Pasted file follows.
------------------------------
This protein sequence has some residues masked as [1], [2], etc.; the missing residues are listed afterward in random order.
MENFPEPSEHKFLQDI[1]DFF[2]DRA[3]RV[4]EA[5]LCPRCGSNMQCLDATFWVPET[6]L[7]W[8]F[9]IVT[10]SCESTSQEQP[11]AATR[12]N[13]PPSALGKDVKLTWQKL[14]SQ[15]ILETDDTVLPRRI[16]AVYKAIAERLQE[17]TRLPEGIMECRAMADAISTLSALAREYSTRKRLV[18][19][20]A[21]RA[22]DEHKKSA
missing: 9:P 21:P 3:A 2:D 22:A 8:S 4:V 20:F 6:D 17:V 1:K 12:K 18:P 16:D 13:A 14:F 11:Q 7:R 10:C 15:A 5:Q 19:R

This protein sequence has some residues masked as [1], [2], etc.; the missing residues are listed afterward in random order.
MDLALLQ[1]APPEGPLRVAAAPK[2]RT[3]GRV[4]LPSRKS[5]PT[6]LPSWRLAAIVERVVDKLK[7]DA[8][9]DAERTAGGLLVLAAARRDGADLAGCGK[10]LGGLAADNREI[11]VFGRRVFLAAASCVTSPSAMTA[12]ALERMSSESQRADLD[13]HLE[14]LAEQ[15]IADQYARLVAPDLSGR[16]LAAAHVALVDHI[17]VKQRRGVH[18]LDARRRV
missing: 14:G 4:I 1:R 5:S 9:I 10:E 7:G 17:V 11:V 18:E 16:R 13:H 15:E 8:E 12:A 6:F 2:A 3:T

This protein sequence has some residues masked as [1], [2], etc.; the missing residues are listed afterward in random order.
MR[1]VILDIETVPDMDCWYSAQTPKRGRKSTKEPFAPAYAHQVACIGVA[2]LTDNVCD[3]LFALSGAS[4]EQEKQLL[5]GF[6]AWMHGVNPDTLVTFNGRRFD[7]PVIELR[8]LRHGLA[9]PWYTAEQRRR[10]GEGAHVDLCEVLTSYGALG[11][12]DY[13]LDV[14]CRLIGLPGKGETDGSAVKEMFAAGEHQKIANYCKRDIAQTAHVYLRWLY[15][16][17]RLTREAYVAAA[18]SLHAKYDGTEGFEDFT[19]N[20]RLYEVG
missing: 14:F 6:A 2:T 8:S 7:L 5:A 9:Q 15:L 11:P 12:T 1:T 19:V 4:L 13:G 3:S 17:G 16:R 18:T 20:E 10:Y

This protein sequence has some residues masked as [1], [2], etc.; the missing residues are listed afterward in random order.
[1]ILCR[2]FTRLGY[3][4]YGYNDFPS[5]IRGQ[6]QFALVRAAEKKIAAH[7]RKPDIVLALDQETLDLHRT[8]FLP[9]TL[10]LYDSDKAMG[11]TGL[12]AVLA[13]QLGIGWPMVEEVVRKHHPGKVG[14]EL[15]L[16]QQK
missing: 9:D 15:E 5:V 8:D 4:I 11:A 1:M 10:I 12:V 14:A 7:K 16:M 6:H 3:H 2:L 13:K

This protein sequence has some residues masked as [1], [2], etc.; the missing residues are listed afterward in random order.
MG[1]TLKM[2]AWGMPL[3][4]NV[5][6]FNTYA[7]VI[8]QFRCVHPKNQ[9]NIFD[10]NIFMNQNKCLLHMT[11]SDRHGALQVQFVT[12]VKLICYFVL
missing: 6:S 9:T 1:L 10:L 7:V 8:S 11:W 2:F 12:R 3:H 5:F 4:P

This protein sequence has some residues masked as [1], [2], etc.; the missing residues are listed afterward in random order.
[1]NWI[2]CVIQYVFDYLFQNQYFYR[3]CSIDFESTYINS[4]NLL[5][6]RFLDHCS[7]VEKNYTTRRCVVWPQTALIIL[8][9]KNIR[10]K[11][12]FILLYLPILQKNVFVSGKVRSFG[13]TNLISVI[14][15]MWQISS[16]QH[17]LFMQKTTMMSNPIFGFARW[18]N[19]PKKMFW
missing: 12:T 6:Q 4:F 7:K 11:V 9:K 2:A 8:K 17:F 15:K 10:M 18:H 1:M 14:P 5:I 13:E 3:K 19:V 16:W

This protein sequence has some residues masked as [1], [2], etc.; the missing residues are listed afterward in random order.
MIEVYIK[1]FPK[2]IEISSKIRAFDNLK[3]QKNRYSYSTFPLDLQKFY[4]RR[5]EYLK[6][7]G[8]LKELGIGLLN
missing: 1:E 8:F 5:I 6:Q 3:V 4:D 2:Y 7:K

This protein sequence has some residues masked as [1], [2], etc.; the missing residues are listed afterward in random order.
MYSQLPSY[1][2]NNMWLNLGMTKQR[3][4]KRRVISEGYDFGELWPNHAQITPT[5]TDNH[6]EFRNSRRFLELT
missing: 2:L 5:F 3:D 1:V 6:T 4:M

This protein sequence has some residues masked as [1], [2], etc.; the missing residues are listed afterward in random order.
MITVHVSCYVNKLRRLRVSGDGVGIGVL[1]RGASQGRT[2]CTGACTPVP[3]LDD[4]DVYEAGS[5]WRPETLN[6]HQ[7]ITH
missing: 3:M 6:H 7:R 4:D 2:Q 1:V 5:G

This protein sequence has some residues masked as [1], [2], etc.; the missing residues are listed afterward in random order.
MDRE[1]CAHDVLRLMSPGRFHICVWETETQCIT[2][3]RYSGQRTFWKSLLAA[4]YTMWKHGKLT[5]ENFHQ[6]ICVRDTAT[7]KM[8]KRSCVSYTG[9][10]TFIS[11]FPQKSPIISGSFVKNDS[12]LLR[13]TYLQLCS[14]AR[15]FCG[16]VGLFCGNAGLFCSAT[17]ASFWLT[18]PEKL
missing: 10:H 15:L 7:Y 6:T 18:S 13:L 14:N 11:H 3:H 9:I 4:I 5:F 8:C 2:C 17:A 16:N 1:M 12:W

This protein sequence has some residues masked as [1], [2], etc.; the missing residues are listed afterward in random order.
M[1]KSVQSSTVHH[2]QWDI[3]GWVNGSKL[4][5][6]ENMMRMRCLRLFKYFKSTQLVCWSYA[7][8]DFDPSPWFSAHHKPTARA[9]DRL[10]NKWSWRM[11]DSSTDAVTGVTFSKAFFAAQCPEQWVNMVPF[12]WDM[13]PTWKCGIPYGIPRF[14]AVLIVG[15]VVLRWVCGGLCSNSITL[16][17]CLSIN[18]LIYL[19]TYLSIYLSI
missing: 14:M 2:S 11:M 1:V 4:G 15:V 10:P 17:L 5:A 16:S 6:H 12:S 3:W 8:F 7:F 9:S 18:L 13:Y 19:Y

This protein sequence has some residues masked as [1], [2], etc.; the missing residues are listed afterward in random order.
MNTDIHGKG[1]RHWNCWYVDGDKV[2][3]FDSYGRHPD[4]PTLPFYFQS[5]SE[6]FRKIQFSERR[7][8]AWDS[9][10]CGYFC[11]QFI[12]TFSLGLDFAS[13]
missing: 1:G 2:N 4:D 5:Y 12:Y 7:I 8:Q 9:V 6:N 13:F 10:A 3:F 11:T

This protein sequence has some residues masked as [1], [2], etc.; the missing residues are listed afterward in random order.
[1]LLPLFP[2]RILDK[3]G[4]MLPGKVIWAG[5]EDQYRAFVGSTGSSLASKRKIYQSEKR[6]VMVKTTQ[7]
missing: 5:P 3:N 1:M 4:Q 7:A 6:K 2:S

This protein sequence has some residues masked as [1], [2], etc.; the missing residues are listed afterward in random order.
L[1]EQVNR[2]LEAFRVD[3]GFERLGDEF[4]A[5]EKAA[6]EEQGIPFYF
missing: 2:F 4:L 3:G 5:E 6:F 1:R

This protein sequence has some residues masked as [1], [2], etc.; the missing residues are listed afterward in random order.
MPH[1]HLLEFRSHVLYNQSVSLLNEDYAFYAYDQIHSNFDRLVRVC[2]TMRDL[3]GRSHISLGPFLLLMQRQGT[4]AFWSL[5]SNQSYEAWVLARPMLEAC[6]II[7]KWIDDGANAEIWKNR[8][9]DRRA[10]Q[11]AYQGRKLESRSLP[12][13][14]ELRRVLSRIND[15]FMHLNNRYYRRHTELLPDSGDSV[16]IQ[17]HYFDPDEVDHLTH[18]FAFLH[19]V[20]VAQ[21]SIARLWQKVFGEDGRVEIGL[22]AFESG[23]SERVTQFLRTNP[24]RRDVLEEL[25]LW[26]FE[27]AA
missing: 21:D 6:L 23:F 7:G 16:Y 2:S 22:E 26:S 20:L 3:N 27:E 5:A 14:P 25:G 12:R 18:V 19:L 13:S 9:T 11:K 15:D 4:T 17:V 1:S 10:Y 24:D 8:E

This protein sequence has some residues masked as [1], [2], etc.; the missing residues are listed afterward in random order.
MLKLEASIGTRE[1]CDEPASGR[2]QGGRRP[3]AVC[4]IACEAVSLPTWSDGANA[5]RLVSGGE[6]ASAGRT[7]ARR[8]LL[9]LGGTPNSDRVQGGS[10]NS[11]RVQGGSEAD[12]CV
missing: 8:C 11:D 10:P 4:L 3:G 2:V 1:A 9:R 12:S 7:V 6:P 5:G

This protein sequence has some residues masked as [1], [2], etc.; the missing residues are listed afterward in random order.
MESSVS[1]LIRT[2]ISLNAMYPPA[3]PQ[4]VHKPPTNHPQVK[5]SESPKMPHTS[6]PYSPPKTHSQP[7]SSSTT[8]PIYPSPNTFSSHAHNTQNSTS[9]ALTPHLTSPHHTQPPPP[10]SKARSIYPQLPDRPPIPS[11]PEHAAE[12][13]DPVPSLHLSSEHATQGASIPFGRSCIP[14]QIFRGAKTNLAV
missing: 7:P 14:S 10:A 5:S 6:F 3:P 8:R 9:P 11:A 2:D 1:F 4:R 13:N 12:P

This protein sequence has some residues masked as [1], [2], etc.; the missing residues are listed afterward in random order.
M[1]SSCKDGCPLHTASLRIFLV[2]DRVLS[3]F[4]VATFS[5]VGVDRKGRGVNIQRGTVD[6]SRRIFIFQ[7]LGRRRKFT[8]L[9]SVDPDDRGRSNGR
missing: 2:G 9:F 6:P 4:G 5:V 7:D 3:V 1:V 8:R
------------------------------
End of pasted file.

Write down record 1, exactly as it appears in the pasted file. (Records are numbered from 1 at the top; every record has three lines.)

This protein sequence has some residues masked as [1], [2], etc.; the missing residues are listed afterward in random order.
MENFPEPSEHKFLQDI[1]DFF[2]DRA[3]RV[4]EA[5]LCPRCGSNMQCLDATFWVPET[6]L[7]W[8]F[9]IVT[10]SCESTSQEQP[11]AATR[12]N[13]PPSALGKDVKLTWQKL[14]SQ[15]ILETDDTVLPRRI[16]AVYKAIAERLQE[17]TRLPEGIMECRAMADAISTLSALAREYSTRKRLV[18][19][20]A[21]RA[22]DEHKKSA
missing: 9:P 21:P 3:A 2:D 22:A 8:S 4:V 20:F 6:D 17:V 1:K 12:K 18:P 16:D 13:A 14:F 11:Q 7:R 10:C 15:A 5:Q 19:R